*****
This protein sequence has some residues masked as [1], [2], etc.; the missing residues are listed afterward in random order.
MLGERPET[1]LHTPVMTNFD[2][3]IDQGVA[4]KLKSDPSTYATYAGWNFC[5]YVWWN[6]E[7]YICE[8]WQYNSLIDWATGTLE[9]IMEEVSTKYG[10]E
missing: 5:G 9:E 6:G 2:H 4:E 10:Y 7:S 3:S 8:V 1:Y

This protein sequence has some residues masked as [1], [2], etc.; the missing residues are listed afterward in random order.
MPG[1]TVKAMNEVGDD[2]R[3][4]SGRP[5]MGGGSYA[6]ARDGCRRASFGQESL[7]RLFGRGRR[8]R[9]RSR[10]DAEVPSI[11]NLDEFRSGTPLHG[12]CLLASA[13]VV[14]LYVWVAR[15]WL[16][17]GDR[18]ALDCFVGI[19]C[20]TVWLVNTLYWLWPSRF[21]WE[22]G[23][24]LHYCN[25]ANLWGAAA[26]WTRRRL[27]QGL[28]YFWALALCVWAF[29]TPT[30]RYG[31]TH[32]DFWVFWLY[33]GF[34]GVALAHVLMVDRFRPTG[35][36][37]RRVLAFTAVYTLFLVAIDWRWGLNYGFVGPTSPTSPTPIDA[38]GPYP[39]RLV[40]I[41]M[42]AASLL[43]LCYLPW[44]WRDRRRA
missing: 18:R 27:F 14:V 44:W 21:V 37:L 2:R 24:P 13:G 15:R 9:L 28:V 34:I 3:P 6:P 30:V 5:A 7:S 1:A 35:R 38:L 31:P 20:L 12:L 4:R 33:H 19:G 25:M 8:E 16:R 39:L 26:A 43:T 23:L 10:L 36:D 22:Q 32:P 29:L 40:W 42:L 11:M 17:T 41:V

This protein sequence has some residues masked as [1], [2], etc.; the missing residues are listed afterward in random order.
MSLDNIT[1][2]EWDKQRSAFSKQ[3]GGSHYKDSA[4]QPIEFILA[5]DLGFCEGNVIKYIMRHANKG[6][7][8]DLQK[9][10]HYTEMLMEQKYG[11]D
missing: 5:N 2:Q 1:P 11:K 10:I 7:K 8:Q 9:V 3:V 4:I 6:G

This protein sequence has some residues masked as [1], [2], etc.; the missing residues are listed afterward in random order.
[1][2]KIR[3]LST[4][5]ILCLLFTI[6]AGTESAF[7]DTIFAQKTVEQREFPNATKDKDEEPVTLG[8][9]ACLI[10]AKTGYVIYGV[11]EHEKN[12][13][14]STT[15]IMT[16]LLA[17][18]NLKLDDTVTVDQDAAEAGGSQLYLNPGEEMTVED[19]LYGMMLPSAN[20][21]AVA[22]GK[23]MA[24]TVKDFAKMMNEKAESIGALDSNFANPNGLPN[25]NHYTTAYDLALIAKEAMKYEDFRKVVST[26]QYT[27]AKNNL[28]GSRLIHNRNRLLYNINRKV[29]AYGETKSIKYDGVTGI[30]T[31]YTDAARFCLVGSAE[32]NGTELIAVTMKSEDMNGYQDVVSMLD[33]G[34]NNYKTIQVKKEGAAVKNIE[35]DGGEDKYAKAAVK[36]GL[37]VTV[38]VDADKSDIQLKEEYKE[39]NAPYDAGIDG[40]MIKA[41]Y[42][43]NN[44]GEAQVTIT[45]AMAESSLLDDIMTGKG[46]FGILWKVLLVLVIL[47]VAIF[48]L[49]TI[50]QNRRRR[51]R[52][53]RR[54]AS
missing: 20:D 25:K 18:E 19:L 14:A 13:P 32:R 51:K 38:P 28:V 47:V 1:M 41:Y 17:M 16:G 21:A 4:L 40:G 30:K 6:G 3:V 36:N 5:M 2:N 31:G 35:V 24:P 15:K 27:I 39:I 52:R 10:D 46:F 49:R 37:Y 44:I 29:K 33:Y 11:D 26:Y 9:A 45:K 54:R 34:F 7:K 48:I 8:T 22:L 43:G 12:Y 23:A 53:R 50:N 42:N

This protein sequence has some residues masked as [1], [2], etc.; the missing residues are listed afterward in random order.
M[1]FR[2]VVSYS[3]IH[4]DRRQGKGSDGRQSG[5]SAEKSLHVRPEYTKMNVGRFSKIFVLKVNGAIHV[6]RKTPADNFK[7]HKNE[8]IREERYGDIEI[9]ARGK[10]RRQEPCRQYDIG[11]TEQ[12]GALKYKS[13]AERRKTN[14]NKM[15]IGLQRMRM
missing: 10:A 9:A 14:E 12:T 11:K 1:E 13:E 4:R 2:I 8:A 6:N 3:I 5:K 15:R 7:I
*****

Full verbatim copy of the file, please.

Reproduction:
This protein sequence has some residues masked as [1], [2], etc.; the missing residues are listed afterward in random order.
MLGERPET[1]LHTPVMTNFD[2][3]IDQGVA[4]KLKSDPSTYATYAGWNFC[5]YVWWN[6]E[7]YICE[8]WQYNSLIDWATGTLE[9]IMEEVSTKYG[10]E
missing: 5:G 9:E 6:G 2:H 4:E 10:Y 7:S 3:S 8:V 1:Y

This protein sequence has some residues masked as [1], [2], etc.; the missing residues are listed afterward in random order.
MPG[1]TVKAMNEVGDD[2]R[3][4]SGRP[5]MGGGSYA[6]ARDGCRRASFGQESL[7]RLFGRGRR[8]R[9]RSR[10]DAEVPSI[11]NLDEFRSGTPLHG[12]CLLASA[13]VV[14]LYVWVAR[15]WL[16][17]GDR[18]ALDCFVGI[19]C[20]TVWLVNTLYWLWPSRF[21]WE[22]G[23][24]LHYCN[25]ANLWGAAA[26]WTRRRL[27]QGL[28]YFWALALCVWAF[29]TPT[30]RYG[31]TH[32]DFWVFWLY[33]GF[34]GVALAHVLMVDRFRPTG[35][36][37]RRVLAFTAVYTLFLVAIDWRWGLNYGFVGPTSPTSPTPIDA[38]GPYP[39]RLV[40]I[41]M[42]AASLL[43]LCYLPW[44]WRDRRRA
missing: 18:R 27:F 14:V 44:W 21:V 37:L 2:R 24:P 13:G 15:R 9:L 28:V 34:I 3:P 6:P 30:V 5:A 7:S 1:A 35:R 38:L 31:P 20:L 12:L 4:R 33:H 19:G 25:M 8:E 16:R 39:L 26:A 43:T 23:L 10:L 36:D 22:Q 32:P 29:L 40:W 42:L 11:M 17:T 41:V

This protein sequence has some residues masked as [1], [2], etc.; the missing residues are listed afterward in random order.
MSLDNIT[1][2]EWDKQRSAFSKQ[3]GGSHYKDSA[4]QPIEFILA[5]DLGFCEGNVIKYIMRHANKG[6][7][8]DLQK[9][10]HYTEMLMEQKYG[11]D
missing: 5:N 2:Q 1:P 11:K 10:I 7:K 8:Q 9:V 3:V 4:I 6:G

This protein sequence has some residues masked as [1], [2], etc.; the missing residues are listed afterward in random order.
[1][2]KIR[3]LST[4][5]ILCLLFTI[6]AGTESAF[7]DTIFAQKTVEQREFPNATKDKDEEPVTLG[8][9]ACLI[10]AKTGYVIYGV[11]EHEKN[12][13][14]STT[15]IMT[16]LLA[17][18]NLKLDDTVTVDQDAAEAGGSQLYLNPGEEMTVED[19]LYGMMLPSAN[20][21]AVA[22]GK[23]MA[24]TVKDFAKMMNEKAESIGALDSNFANPNGLPN[25]NHYTTAYDLALIAKEAMKYEDFRKVVST[26]QYT[27]AKNNL[28]GSRLIHNRNRLLYNINRKV[29]AYGETKSIKYDGVTGI[30]T[31]YTDAARFCLVGSAE[32]NGTELIAVTMKSEDMNGYQDVVSMLD[33]G[34]NNYKTIQVKKEGAAVKNIE[35]DGGEDKYAKAAVK[36]GL[37]VTV[38]VDADKSDIQLKEEYKE[39]NAPYDAGIDG[40]MIKA[41]Y[42][43]NN[44]GEAQVTIT[45]AMAESSLLDDIMTGKG[46]FGILWKVLLVLVIL[47]VAIF[48]L[49]TI[50]QNRRRR[51]R[52][53]RR[54]AS
missing: 20:D 25:K 18:E 19:L 14:A 13:P 32:R 51:K 38:P 28:V 47:V 1:M 41:Y 17:M 16:G 21:A 4:L 40:G 30:K 6:G 3:V 36:N 5:M 2:N 31:G 35:V 24:P 15:K 27:I 39:I 52:R 10:D 46:F 49:R 37:Y 44:I 29:K 33:Y 11:D 26:Y 9:A 45:K 54:R 34:F 7:K 48:I 8:T 22:L 43:G 12:Y 23:A 53:R 50:N 42:N

This protein sequence has some residues masked as [1], [2], etc.; the missing residues are listed afterward in random order.
M[1]FR[2]VVSYS[3]IH[4]DRRQGKGSDGRQSG[5]SAEKSLHVRPEYTKMNVGRFSKIFVLKVNGAIHV[6]RKTPADNFK[7]HKNE[8]IREERYGDIEI[9]ARGK[10]RRQEPCRQYDIG[11]TEQ[12]GALKYKS[13]AERRKTN[14]NKM[15]IGLQRMRM
missing: 10:A 9:A 14:E 12:T 11:K 1:E 13:E 4:R 2:I 8:A 6:N 3:I 5:K 15:R 7:I